“Our ongoing transformation work has contributed to stronger collections with increased full-price sales, lower markdowns and increased market shares,” said Karl-Johan Persson, chief executive officer.
The Swedish fast-fashion group, which includes Cos, Monki and Weekday, in addition to its namesake label as well as & Other Stories, reported a 41 percent drop in first-quarter profit as the company continued to invest in improving its logistics system and online services. Adding to the steep percentage decline, the same period last year was boosted by a one-off tax measure in the U.S.
Profit for the Dec. 1 to Feb. 28 period was 803 million Swedish kronor, or $86.55 million as the company replaced its online platform in Germany; the transition weighed on sales in the country over the period. Gross profit was up 11 percent to 25.53 million Swedish kronor with a gross margin of 50 percent as markdowns in relation to sales dropped 1.5 percentage points compared to the same period last year.
The performance beat expectations and shares shot up nearly 15 percent in trading to 162.70 Swedish kronor.
“Gross margin a big positive surprise,” for the quarter, said Richard Chamberlain, analyst with RBC Capital markets. The analyst recently upgraded the company to sector perform on expectations that market share will stabilize as the company’s investments in improving its distribution channels and products lead to improved sales and margins.
In a phone call with analysts, Persson said business was on a “good track” in February and March, thanks to better collections, but that it’s still a “shaky market.” The weather helped, especially in Europe, but a later Easter this year makes for a negative calendar effect.
“We’re still in a transition period, but we believe in gradual improvement,” he said. While stocks are not at the right level in relation to sales, the company is progressing on that front thanks to investments in logistics and integrating the various selling channels, Persson added. At the same time, the company is using artificial intelligence to add precision to predict trends and decide where to send clothing, the executive also said.
The group singled out Sweden, the U.K., Poland, China and India as performing the best in terms of growth and market share, with the fastest growth coming from India, up 42 percent in local currencies. It announced that the H&M label will be sold on Myntra and Jabong in India, the country’s largest online marketplaces, later this year. It is also launching online sites in Mexico and Egypt this year.
While the group posted growth in the U.S., H&M is “not really where we want to be,” executives said.
“We see that we can improve more there, but it’s a step in the right direction from the disappointing development in the U.S.,” Persson said. H&M has been testing direct purchasing through Instagram in the U.S. and is building a new, high-tech logistics center on the West Coast due to open in 2020.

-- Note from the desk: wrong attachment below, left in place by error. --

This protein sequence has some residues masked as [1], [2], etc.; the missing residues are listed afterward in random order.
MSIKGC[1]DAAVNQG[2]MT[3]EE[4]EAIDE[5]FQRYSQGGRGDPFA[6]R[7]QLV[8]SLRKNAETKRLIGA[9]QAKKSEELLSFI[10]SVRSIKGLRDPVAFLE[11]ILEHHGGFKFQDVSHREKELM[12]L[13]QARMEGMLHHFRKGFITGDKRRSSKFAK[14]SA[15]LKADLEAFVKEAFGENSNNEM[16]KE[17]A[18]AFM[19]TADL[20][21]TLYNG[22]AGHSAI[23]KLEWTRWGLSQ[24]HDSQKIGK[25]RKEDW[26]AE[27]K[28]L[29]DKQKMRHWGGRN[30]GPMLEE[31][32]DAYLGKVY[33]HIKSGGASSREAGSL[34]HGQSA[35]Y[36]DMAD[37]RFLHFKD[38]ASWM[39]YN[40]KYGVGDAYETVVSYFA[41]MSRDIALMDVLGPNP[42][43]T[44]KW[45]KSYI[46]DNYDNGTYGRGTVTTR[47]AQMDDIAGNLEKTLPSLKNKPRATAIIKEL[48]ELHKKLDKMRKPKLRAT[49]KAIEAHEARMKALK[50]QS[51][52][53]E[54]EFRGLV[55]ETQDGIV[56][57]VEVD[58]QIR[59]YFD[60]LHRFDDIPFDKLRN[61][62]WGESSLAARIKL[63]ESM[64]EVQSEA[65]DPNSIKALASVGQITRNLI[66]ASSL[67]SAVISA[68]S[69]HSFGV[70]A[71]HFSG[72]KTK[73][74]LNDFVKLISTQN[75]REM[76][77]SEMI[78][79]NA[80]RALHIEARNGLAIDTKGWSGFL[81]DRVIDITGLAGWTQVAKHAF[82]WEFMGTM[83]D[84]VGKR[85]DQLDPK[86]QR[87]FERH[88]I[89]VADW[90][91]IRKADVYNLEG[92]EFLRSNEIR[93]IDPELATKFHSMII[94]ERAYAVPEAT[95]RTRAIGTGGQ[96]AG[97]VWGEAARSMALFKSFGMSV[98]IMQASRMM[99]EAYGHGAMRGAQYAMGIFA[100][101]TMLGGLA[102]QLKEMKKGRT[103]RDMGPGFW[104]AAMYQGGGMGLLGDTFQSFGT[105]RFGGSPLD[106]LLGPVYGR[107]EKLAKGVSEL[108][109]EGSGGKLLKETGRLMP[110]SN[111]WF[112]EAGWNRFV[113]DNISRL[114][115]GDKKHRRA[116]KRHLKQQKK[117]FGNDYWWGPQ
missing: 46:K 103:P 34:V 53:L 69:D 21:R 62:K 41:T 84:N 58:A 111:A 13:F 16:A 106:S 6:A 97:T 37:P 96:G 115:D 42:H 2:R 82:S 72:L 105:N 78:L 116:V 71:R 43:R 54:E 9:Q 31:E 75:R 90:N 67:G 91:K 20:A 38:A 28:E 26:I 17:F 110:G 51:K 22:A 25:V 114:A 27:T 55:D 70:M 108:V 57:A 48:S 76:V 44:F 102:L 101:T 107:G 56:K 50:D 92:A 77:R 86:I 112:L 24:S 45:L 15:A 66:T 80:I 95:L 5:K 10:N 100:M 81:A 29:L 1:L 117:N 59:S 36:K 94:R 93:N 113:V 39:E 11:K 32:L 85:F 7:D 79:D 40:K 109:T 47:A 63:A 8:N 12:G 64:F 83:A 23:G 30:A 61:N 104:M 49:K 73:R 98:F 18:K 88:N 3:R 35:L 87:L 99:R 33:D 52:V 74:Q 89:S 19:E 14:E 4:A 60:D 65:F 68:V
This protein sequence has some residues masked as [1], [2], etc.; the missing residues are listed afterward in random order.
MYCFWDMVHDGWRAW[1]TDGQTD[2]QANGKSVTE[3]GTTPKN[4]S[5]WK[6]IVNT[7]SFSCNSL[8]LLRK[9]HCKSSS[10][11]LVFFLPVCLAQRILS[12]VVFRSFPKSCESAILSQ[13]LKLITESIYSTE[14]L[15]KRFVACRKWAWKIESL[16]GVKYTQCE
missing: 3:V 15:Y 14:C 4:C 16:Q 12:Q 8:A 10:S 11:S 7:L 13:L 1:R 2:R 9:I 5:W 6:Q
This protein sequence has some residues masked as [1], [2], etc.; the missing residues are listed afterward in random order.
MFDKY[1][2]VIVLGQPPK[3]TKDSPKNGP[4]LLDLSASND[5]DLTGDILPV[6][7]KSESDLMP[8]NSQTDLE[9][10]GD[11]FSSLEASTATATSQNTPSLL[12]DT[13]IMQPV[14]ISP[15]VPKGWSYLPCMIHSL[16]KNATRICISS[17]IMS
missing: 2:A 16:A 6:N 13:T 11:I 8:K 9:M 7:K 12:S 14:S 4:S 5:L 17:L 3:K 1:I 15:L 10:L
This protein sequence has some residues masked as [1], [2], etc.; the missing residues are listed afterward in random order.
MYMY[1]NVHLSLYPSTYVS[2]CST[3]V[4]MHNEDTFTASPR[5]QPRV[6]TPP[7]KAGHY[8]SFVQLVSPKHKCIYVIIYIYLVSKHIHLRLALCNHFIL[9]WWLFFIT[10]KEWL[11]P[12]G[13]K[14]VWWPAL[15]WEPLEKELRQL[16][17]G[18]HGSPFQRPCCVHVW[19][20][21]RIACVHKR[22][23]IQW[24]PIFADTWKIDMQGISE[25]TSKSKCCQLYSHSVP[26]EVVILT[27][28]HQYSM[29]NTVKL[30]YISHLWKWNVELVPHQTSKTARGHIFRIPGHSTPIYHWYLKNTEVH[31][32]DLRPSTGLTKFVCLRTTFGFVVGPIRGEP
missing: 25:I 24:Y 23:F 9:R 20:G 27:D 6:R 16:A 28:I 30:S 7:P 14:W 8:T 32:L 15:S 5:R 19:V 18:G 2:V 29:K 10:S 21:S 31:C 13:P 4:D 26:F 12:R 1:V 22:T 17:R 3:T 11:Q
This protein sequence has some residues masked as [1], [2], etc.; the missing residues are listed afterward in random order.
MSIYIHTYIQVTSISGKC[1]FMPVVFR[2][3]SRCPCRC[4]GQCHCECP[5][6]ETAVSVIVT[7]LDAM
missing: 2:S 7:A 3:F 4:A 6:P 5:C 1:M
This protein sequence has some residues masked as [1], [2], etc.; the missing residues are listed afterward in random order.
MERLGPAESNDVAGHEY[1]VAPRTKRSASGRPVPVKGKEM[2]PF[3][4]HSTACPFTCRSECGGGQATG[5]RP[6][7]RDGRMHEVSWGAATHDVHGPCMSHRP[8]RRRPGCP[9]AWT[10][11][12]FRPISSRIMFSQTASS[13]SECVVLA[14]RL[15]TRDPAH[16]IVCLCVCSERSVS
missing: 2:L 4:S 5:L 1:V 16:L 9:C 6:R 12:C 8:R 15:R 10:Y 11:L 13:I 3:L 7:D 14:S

The Swedish fast-fashion retailer had previously reported a 4 percent rise in first-quarter sales in local currencies to 51.01 billion Swedish kronor, or $5.49 billion, with a positive currency rate effect. Currency effects are expected to gradually turn negative, the group said, due to a strengthening U.S. dollar.
The end-of-year period was a challenge for many apparel companies that got sucked into cutting prices at the end of the year, eating into margins. Spain-based Inditex, owner of Zara, has been pushing ahead of rivals in the digital sphere, with high-tech sales and logistics systems and has managed to avoid the price-slashing that swept much of the industry, focusing on margins and keeping tight control over inventories as it integrates stores with its online business.
H&M has, in recent months, redirected resources from expanding its store network to revisiting store formats, while investing heavily in technology to speed up deliveries and revamp its logistics systems for online commerce. The group plans to add 175 new stores this year, mostly in new faster growing markets while it cuts 50 stores from its European network.
Online growth rates of more traditional retailers like Inditex and H&M have exceeded pure play online peers, RBC noted in a recent research report on European apparel retail.
H&M is also revisiting its loyalty program, which counts 35 million members. It plans to expand the program from 16 markets to add the U.S., Canada and Russia and four other markets in May, and by the fall, into WeChat in China. Free delivery and returns to club members have pushed down margins, but “customers appreciate it,” noted Persson.
“Maybe we will make some adjustments to increase profitability,” for e-commerce, he added, but said that the online channel overall has “good profitability.”
Click-and-collect services, meanwhile, will be introduced to 10 more new markets.